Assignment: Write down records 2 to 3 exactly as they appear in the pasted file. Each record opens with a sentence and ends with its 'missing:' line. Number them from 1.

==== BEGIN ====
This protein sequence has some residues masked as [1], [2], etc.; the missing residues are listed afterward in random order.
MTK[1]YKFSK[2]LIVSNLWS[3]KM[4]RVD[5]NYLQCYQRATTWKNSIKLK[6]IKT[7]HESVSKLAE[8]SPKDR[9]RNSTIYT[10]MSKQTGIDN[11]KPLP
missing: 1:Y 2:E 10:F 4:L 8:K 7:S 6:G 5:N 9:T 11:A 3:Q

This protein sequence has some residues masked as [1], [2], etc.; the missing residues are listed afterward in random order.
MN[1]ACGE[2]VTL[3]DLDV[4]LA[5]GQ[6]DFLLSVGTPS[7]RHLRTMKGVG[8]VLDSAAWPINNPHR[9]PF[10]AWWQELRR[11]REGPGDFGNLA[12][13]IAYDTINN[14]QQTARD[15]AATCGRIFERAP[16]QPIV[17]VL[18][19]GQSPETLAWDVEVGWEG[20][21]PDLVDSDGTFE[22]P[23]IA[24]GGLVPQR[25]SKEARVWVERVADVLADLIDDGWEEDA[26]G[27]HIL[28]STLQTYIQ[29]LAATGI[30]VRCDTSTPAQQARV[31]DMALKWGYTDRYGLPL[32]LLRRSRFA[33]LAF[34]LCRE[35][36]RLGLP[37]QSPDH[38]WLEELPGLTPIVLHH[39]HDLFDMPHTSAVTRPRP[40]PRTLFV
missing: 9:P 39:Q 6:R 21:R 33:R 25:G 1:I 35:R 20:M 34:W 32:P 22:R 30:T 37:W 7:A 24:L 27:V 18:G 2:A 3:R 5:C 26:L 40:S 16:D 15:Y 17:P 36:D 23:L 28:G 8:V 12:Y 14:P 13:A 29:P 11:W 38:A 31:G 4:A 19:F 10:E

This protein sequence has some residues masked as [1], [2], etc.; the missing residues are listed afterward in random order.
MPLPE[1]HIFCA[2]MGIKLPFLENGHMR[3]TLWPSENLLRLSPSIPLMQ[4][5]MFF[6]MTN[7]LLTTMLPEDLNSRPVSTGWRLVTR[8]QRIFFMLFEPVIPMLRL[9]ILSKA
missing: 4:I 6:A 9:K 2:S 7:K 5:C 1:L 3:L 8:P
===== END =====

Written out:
This protein sequence has some residues masked as [1], [2], etc.; the missing residues are listed afterward in random order.
MN[1]ACGE[2]VTL[3]DLDV[4]LA[5]GQ[6]DFLLSVGTPS[7]RHLRTMKGVG[8]VLDSAAWPINNPHR[9]PF[10]AWWQELRR[11]REGPGDFGNLA[12][13]IAYDTINN[14]QQTARD[15]AATCGRIFERAP[16]QPIV[17]VL[18][19]GQSPETLAWDVEVGWEG[20][21]PDLVDSDGTFE[22]P[23]IA[24]GGLVPQR[25]SKEARVWVERVADVLADLIDDGWEEDA[26]G[27]HIL[28]STLQTYIQ[29]LAATGI[30]VRCDTSTPAQQARV[31]DMALKWGYTDRYGLPL[32]LLRRSRFA[33]LAF[34]LCRE[35][36]RLGLP[37]QSPDH[38]WLEELPGLTPIVLHH[39]HDLFDMPHTSAVTRPRP[40]PRTLFV
missing: 9:P 39:Q 6:R 21:R 33:R 25:G 1:I 35:R 20:M 34:W 32:P 22:R 30:T 37:W 7:A 24:L 27:V 18:G 2:A 3:R 5:C 26:L 40:S 16:D 15:Y 17:P 36:D 23:L 28:G 8:V 12:Y 14:P 13:A 29:P 11:W 38:A 31:G 4:A 19:F 10:E

This protein sequence has some residues masked as [1], [2], etc.; the missing residues are listed afterward in random order.
MPLPE[1]HIFCA[2]MGIKLPFLENGHMR[3]TLWPSENLLRLSPSIPLMQ[4][5]MFF[6]MTN[7]LLTTMLPEDLNSRPVSTGWRLVTR[8]QRIFFMLFEPVIPMLRL[9]ILSKA
missing: 4:I 6:A 9:K 2:S 7:K 5:C 1:L 3:L 8:P